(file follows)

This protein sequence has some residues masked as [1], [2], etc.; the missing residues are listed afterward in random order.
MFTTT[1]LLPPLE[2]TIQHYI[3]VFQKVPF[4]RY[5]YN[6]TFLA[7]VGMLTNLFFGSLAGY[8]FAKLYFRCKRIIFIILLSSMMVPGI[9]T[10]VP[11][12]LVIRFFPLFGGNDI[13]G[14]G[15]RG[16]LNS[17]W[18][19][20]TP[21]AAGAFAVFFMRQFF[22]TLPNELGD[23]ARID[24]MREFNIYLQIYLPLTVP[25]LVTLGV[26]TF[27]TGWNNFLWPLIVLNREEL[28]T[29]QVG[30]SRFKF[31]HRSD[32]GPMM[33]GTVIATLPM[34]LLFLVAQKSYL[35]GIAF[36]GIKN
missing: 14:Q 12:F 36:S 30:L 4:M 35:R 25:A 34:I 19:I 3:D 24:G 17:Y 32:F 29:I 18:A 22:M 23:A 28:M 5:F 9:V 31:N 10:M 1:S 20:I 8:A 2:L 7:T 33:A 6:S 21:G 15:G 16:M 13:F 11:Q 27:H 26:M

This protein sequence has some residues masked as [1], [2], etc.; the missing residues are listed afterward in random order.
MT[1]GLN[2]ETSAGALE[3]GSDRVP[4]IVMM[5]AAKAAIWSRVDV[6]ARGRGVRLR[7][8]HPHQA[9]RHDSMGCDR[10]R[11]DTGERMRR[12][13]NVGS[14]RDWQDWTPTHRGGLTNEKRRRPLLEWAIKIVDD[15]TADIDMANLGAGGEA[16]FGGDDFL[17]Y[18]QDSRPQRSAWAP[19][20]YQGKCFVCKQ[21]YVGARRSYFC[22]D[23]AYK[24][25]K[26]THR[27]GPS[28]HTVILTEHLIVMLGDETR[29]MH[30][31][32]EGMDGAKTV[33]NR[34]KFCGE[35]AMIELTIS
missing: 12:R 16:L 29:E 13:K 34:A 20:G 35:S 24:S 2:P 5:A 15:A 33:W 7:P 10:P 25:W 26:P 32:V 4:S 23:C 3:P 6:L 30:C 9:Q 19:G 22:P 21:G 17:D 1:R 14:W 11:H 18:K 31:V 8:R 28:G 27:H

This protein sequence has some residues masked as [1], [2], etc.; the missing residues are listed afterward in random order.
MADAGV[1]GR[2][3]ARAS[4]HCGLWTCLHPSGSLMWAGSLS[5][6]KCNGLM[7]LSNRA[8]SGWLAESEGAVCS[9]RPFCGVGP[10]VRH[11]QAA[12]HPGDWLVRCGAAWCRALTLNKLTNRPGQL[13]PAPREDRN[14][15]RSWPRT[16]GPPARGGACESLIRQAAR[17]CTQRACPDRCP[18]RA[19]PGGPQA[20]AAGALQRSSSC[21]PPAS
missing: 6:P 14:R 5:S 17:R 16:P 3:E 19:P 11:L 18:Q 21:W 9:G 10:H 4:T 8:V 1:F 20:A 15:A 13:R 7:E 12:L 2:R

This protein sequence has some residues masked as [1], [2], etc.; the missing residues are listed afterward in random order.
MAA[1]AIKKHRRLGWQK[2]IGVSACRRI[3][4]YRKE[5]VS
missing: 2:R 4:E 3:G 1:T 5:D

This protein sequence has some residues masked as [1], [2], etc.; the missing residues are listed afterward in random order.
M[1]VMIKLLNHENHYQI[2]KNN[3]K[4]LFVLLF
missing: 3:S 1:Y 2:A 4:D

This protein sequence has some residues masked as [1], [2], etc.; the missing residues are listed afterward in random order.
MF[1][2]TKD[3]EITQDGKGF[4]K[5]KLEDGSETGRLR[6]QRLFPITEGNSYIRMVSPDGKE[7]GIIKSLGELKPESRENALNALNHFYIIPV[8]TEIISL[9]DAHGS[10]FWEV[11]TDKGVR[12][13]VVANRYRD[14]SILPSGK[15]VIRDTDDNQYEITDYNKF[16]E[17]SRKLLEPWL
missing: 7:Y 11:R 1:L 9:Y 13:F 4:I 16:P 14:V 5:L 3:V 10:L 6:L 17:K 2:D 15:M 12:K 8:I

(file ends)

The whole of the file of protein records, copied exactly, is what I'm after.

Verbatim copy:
This protein sequence has some residues masked as [1], [2], etc.; the missing residues are listed afterward in random order.
MFTTT[1]LLPPLE[2]TIQHYI[3]VFQKVPF[4]RY[5]YN[6]TFLA[7]VGMLTNLFFGSLAGY[8]FAKLYFRCKRIIFIILLSSMMVPGI[9]T[10]VP[11][12]LVIRFFPLFGGNDI[13]G[14]G[15]RG[16]LNS[17]W[18][19][20]TP[21]AAGAFAVFFMRQFF[22]TLPNELGD[23]ARID[24]MREFNIYLQIYLPLTVP[25]LVTLGV[26]TF[27]TGWNNFLWPLIVLNREEL[28]T[29]QVG[30]SRFKF[31]HRSD[32]GPMM[33]GTVIATLPM[34]LLFLVAQKSYL[35]GIAF[36]GIKN
missing: 14:Q 12:F 36:S 30:L 4:M 35:R 25:A 34:I 19:I 3:D 24:G 17:Y 32:F 29:I 18:A 22:M 23:A 28:M 5:F 9:V 31:N 10:M 1:S 20:I 8:A 2:L 7:T 33:A 6:S 21:G 15:G 16:M 13:F 11:Q 27:H 26:M

This protein sequence has some residues masked as [1], [2], etc.; the missing residues are listed afterward in random order.
MT[1]GLN[2]ETSAGALE[3]GSDRVP[4]IVMM[5]AAKAAIWSRVDV[6]ARGRGVRLR[7][8]HPHQA[9]RHDSMGCDR[10]R[11]DTGERMRR[12][13]NVGS[14]RDWQDWTPTHRGGLTNEKRRRPLLEWAIKIVDD[15]TADIDMANLGAGGEA[16]FGGDDFL[17]Y[18]QDSRPQRSAWAP[19][20]YQGKCFVCKQ[21]YVGARRSYFC[22]D[23]AYK[24][25]K[26]THR[27]GPS[28]HTVILTEHLIVMLGDETR[29]MH[30][31][32]EGMDGAKTV[33]NR[34]KFCGE[35]AMIELTIS
missing: 12:R 16:L 29:E 13:K 34:A 20:G 35:S 24:S 2:P 5:A 15:A 33:W 7:P 10:P 25:W 26:P 32:V 4:S 23:C 3:P 6:L 30:C 9:Q 19:G 22:P 21:G 17:D 1:R 14:W 11:H 18:K 31:V 8:R 28:G 27:H

This protein sequence has some residues masked as [1], [2], etc.; the missing residues are listed afterward in random order.
MADAGV[1]GR[2][3]ARAS[4]HCGLWTCLHPSGSLMWAGSLS[5][6]KCNGLM[7]LSNRA[8]SGWLAESEGAVCS[9]RPFCGVGP[10]VRH[11]QAA[12]HPGDWLVRCGAAWCRALTLNKLTNRPGQL[13]PAPREDRN[14][15]RSWPRT[16]GPPARGGACESLIRQAAR[17]CTQRACPDRCP[18]RA[19]PGGPQA[20]AAGALQRSSSC[21]PPAS
missing: 6:P 14:R 5:S 17:R 16:P 3:E 19:P 11:L 18:Q 21:W 9:G 10:H 4:T 8:V 1:F 20:A 15:A 13:R 7:E 12:L 2:R

This protein sequence has some residues masked as [1], [2], etc.; the missing residues are listed afterward in random order.
MAA[1]AIKKHRRLGWQK[2]IGVSACRRI[3][4]YRKE[5]VS
missing: 2:R 4:E 3:G 1:T 5:D

This protein sequence has some residues masked as [1], [2], etc.; the missing residues are listed afterward in random order.
M[1]VMIKLLNHENHYQI[2]KNN[3]K[4]LFVLLF
missing: 3:S 1:Y 2:A 4:D

This protein sequence has some residues masked as [1], [2], etc.; the missing residues are listed afterward in random order.
MF[1][2]TKD[3]EITQDGKGF[4]K[5]KLEDGSETGRLR[6]QRLFPITEGNSYIRMVSPDGKE[7]GIIKSLGELKPESRENALNALNHFYIIPV[8]TEIISL[9]DAHGS[10]FWEV[11]TDKGVR[12][13]VVANRYRD[14]SILPSGK[15]VIRDTDDNQYEITDYNKF[16]E[17]SRKLLEPWL
missing: 7:Y 11:R 1:L 9:Y 13:F 4:I 16:P 14:V 5:L 3:V 10:L 6:L 17:K 2:D 15:M 12:K 8:I